12 Kasım 1937 Tarihli Evening Star Gazetesi Sayfa 1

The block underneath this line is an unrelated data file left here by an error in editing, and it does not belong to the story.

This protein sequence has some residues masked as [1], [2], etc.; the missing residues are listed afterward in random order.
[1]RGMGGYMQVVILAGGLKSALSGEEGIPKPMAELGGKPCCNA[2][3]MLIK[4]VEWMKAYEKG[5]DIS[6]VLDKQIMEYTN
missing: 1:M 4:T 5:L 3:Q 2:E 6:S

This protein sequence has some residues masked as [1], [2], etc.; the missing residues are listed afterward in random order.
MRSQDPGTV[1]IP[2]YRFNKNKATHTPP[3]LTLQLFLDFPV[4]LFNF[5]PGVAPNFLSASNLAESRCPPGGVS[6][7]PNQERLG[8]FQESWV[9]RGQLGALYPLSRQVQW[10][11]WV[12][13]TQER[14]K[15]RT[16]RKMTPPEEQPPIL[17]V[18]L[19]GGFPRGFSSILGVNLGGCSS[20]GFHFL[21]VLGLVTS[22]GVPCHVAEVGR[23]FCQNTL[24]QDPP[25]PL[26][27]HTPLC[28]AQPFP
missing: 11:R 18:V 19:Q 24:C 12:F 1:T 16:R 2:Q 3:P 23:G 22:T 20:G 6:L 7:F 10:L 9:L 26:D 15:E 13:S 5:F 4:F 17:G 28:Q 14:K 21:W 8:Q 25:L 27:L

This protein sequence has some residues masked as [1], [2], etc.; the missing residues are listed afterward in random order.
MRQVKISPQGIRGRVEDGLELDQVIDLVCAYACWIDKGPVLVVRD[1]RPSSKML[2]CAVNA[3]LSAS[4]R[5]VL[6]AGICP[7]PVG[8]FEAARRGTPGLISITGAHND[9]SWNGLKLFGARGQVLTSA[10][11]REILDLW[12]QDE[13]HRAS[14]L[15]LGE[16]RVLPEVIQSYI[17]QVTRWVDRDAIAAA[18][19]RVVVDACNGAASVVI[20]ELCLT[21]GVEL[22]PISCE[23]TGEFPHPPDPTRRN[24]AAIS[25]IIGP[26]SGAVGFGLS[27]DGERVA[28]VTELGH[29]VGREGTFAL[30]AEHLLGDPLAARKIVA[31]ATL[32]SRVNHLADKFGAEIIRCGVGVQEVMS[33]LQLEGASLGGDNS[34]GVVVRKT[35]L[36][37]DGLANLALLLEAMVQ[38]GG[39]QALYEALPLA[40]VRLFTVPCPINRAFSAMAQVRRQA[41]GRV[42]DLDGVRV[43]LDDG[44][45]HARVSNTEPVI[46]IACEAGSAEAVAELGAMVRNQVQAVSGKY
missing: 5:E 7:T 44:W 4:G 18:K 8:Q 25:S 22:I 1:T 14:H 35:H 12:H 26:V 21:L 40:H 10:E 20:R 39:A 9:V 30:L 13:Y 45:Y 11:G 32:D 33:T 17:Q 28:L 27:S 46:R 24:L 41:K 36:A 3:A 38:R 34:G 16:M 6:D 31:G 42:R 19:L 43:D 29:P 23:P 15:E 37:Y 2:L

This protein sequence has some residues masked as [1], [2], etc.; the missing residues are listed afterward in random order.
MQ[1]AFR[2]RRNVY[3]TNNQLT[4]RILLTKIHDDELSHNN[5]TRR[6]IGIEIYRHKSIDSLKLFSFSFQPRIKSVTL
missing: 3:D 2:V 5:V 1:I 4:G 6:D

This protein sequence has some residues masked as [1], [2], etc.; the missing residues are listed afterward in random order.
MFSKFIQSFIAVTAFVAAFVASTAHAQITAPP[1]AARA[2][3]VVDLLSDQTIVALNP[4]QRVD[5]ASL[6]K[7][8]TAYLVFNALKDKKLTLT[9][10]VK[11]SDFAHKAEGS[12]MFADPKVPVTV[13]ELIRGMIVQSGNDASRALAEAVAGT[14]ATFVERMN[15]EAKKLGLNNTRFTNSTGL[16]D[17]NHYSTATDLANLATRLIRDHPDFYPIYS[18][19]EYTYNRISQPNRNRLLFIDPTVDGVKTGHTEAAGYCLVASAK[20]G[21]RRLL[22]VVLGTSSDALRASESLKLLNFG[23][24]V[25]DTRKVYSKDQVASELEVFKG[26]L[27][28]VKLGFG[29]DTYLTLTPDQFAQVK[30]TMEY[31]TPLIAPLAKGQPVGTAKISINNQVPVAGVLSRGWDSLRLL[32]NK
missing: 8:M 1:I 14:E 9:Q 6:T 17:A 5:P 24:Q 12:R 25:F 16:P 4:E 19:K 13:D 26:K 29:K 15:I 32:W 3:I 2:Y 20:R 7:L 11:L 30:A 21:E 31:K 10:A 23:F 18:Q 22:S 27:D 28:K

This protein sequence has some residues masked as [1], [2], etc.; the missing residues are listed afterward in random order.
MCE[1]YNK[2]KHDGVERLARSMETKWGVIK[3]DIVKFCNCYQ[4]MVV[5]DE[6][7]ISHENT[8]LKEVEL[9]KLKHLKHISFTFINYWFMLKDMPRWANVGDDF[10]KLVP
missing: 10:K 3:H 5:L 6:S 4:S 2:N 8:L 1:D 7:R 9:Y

12 Kasım 1937 Tarihli Evening Star Gazetesi Sayfa 1